The Giver

October 15, 2009 at 3:43 pm | Posted in Books and Movies | Leave a comment

            My eighth-grade daughter’s English class was assigned to read The Giver, by Lois Lowry.  Discovering it is a controversial book for school kids, my wife and I decided to read it with her.  The Giver reminds me, in may ways, of George Orwell’s 1984, which I had to read in high school.  It presents a world that seems utopian.  People in the community lead quiet lives, while doing their assigned jobs, and all their needs are met; there is no war; crime and pain are almost non-existent; everyone tells the truth.  However, the reader learns this utopia is forced on the people through the removal of their freedoms.  Everyone is pushed, or brainwashed maybe, into “sameness.”  For example, every family has two children, one boy and one girl; and there is no variety, emotion, music or love in their lives. 

            If fact, the more one reads the more dystopian the society appears.  The elderly, the extra babies and those who break too many rules are “released” from the community.  One soon discovers this means, euthanasia, infanticide and capital punishment without trial, but, it seems, the majority of the inhabitants don’t realize this truth.  Unfortunately for younger readers, an infanticide release is told in terms too graphic for some to handle.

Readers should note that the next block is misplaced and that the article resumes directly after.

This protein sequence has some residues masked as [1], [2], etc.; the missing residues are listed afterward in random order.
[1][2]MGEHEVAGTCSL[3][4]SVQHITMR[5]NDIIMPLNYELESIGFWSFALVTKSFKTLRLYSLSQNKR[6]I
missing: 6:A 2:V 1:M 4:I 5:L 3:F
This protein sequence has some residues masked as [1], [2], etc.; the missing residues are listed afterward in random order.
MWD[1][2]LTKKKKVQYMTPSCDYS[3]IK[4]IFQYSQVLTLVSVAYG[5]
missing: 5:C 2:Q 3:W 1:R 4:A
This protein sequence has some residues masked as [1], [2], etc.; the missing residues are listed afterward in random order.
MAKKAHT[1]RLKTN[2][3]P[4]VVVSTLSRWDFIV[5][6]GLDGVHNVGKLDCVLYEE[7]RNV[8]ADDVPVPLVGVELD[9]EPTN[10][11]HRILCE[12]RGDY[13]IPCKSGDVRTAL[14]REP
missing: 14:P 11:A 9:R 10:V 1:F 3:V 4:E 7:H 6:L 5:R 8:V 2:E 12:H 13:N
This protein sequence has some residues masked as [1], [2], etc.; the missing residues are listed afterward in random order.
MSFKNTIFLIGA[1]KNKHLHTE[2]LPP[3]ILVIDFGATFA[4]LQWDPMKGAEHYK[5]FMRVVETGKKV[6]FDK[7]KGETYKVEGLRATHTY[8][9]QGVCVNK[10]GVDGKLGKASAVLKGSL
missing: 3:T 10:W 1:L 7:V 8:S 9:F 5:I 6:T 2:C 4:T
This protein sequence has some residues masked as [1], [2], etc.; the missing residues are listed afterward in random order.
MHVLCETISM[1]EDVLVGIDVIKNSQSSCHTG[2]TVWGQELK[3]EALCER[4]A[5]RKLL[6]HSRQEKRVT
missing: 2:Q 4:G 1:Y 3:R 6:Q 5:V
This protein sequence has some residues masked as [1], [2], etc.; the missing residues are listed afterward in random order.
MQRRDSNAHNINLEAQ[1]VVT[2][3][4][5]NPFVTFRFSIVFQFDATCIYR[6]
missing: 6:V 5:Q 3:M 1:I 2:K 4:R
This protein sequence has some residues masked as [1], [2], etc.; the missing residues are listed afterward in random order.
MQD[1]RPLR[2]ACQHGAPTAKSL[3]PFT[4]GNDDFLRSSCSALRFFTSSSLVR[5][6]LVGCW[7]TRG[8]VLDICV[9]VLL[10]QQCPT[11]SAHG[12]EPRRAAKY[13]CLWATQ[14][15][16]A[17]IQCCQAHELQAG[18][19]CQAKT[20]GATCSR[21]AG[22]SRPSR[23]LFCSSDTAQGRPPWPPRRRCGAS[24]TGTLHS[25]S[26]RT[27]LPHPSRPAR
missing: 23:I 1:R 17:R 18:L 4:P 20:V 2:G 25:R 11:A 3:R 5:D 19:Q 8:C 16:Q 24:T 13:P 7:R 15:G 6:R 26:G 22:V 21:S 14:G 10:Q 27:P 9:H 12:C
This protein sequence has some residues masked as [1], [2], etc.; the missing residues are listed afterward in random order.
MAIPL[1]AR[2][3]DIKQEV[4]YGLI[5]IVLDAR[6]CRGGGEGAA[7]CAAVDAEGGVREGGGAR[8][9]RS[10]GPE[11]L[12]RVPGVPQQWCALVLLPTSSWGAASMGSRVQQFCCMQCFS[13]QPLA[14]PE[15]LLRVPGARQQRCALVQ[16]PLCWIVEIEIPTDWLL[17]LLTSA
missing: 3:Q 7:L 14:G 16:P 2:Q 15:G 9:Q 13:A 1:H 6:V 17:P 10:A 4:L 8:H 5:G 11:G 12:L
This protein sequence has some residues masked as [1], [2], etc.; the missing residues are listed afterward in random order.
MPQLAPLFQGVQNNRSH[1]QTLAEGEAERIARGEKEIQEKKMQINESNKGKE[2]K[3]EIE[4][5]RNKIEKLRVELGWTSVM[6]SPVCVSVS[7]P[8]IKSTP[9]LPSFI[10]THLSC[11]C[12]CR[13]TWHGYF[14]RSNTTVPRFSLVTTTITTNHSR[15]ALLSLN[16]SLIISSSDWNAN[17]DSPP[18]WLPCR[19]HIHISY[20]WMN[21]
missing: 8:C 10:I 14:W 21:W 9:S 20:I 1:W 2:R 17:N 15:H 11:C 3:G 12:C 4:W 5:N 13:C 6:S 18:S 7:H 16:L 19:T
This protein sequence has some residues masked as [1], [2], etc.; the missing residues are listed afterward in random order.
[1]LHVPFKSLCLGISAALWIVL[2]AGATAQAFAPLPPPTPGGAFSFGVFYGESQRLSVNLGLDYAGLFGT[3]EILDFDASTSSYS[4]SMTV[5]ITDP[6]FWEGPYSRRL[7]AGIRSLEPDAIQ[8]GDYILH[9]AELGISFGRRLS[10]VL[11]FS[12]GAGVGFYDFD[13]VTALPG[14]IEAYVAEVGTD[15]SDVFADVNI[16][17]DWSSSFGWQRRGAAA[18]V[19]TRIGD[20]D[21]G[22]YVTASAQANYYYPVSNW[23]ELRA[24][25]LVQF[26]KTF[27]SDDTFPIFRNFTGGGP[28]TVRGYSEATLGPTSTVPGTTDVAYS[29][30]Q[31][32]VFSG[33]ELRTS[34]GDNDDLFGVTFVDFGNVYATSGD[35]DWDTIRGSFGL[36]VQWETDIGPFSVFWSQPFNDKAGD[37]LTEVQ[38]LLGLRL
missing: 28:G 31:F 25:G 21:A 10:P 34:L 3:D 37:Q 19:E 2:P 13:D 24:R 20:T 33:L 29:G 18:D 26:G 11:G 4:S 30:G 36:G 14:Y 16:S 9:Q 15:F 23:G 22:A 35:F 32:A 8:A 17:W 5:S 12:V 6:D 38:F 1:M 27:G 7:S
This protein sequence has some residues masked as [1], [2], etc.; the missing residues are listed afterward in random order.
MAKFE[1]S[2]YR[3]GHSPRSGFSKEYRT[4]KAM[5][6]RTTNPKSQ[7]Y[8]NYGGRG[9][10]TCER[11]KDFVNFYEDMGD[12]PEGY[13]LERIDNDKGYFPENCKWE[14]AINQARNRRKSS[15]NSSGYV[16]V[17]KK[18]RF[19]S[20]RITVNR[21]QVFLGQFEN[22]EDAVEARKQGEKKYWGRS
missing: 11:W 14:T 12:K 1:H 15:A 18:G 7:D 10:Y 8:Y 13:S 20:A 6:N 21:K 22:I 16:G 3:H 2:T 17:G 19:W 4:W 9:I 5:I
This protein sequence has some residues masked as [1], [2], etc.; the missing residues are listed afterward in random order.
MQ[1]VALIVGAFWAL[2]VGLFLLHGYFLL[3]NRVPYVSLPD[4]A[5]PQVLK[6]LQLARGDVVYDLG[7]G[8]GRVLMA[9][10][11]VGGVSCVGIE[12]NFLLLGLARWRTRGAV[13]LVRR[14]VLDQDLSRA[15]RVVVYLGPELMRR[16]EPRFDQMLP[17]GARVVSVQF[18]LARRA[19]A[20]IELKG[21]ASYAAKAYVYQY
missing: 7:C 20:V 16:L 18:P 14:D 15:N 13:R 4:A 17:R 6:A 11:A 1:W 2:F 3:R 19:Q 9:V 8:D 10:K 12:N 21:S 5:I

When Jonas, the main character, turns twelve, he is assigned his special job of Receiver.  He will carry the memories of the true pain and pleasures of life and of past societies.  The society must have these available to the elders for wisdom sake.  However, when Jonas realizes the truth, he, with the help of his mentor, “The Giver,” escapes from the culture with a small child recently assigned to be released.

            The book made for some good discussion about the idea of utopia.  My daughter realized there is no such thing as a perfect society because we are all sinful people.  Because of sin, every society is dysfunctional in some way.  We also talked about some freedoms being removed from us today, such as those in the proposed health care plan, and how removing those freedoms may seem, on the surface to be a good thing, but are small steps toward government control of our lives.  The book’s hero realizes the need for distinctions and freedoms, and in that regard, The Giver is a positive book.

            The Giver is only book one of a trilogy, all of which we will read this school year, so we don’t yet know the outcome of Jonas’ escape from society.  On the positive side, it will be interesting to find out.  Can one person bring freedom to an oppressed people?  On the negative side, books tend to be more graphic as series progress, not less.  I hope this is not the case with Lowry’s trilogy.


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